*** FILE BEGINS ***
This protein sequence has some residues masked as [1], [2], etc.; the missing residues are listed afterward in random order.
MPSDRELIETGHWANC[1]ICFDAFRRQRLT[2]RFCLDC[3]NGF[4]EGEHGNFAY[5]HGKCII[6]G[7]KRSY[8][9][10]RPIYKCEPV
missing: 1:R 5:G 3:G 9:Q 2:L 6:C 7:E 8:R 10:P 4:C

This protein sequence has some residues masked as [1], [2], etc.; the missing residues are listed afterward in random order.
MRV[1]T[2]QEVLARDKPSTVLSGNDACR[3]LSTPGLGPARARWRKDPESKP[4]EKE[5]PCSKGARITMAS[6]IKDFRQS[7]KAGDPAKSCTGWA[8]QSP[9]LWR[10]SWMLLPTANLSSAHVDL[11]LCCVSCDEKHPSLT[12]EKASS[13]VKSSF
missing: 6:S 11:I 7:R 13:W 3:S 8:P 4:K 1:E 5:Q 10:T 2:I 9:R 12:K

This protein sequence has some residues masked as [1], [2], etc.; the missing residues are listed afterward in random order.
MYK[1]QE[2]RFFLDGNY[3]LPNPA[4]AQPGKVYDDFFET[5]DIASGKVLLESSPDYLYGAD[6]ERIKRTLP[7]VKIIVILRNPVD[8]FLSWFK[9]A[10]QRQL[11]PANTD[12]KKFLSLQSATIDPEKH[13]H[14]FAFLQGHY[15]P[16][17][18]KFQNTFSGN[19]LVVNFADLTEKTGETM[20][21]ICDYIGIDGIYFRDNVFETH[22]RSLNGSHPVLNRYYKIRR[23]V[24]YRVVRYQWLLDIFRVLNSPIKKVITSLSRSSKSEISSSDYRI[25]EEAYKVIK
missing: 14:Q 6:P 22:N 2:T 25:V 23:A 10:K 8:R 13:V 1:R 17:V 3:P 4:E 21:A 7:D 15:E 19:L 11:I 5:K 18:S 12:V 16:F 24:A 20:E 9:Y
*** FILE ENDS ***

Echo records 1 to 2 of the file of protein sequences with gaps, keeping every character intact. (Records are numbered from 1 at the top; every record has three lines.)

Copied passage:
This protein sequence has some residues masked as [1], [2], etc.; the missing residues are listed afterward in random order.
MPSDRELIETGHWANC[1]ICFDAFRRQRLT[2]RFCLDC[3]NGF[4]EGEHGNFAY[5]HGKCII[6]G[7]KRSY[8][9][10]RPIYKCEPV
missing: 1:R 5:G 3:G 9:Q 2:L 6:C 7:E 8:R 10:P 4:C

This protein sequence has some residues masked as [1], [2], etc.; the missing residues are listed afterward in random order.
MRV[1]T[2]QEVLARDKPSTVLSGNDACR[3]LSTPGLGPARARWRKDPESKP[4]EKE[5]PCSKGARITMAS[6]IKDFRQS[7]KAGDPAKSCTGWA[8]QSP[9]LWR[10]SWMLLPTANLSSAHVDL[11]LCCVSCDEKHPSLT[12]EKASS[13]VKSSF
missing: 6:S 11:I 7:R 13:W 3:S 8:P 4:K 1:E 5:Q 10:T 2:I 9:R 12:K